Perth housing market: WA in the midst of home building slump
THE home building sector is in its worst slump in 20 years and a regulatory “enema” is desperately required to free up projects in the “constipated” planning approval phase.
That is the opinion of Master Builders WA executive director Michael McLean, after ABS figures showed new dwelling approvals in the private sector failed to reach 1000 for a fourth consecutive month in April.
Just 3809 dwellings were approved in the first four months of 2018, down from 4263 in the corresponding period last year and 7402 in 2014.
It is the worst such run since the beginning of 2001 — when there were about 700,000 fewer people living in WA — and without financial stimulus from the McGowan Government, Mr McLean does not see it ending unless mining activity and associated population growth begins ramping up.
Since peaking at about 2200 four years ago, monthly dwelling approvals have dwindled to the point where multiple builders, including big firms Cooper and Oxley and BCL Group, have collapsed since the start of year. Others have been forced to lay off staff and slice already thin margins to the bone to stay competitive.
Faced with a debt-burdened State Government wary of opening the cheque book, Mr McLean said proposed planning reforms seeking to cut red tape and better standardise development requirements and expectations across council boundaries were a low-cost initiative that could not come soon enough.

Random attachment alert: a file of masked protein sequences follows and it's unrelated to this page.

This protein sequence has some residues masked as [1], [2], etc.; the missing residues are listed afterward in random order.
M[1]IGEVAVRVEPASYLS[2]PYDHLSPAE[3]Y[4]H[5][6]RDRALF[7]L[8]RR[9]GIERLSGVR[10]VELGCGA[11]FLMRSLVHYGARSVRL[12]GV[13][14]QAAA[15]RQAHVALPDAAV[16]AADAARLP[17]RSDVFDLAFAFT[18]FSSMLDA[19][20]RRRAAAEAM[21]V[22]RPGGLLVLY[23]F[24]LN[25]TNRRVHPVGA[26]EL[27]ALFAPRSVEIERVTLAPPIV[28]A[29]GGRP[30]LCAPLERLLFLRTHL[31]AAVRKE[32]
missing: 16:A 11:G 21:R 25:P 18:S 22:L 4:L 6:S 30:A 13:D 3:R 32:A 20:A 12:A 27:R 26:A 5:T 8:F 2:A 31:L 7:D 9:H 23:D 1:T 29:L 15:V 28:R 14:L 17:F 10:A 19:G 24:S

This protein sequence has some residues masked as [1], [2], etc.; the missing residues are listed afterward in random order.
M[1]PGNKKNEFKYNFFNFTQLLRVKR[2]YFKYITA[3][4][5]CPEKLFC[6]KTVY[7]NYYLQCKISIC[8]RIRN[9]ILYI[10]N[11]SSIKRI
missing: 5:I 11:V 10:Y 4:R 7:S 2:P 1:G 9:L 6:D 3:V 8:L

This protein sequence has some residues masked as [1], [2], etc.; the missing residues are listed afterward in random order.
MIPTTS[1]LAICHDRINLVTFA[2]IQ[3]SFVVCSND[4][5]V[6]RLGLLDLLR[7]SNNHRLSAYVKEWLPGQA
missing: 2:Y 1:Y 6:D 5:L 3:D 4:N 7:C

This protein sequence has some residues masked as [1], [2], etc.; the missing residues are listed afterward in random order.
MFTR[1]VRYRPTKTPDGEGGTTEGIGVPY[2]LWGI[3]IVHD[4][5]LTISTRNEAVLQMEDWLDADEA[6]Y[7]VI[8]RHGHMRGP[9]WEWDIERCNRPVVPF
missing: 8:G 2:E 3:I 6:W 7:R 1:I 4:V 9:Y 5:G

“The figures don’t lie in terms of the state of the market, it’s tough out there,” Mr McLean said.
“One of the most common complaints I hear from builders is over approval times.
“The sooner we can get some practical outcomes from the planning reforms the better because at the moment it is almost like some approvals are constipated with local authorities and we need a good enema to clear them out.”
Builder Rob Spadaccini, who owns three building companies servicing different price ranges, agreed the industry was at its lowest for nearly two decades.
“We are used to spikes and drops but this has been a steady gradual decline for about three years now,” he said.
Mr Spadaccini said there was still work around for reputable builders, especially in the high-end market, but echoed frustrations with drawn-out planning approvals.
“There is a lot in the pipeline at the top end but it seems like everyone from developers to councils to the WA Planning Commission is dragging their feet,” he said.
Mr McLean said the State Government’s decision to pull the plug on a $5000 boost to the $10,000 First Home Owners grant six months early last June could not have come at a worse time.
“People take time to take advantage of an opportunity like that and momentum was just starting to build when it was taken away,” he said.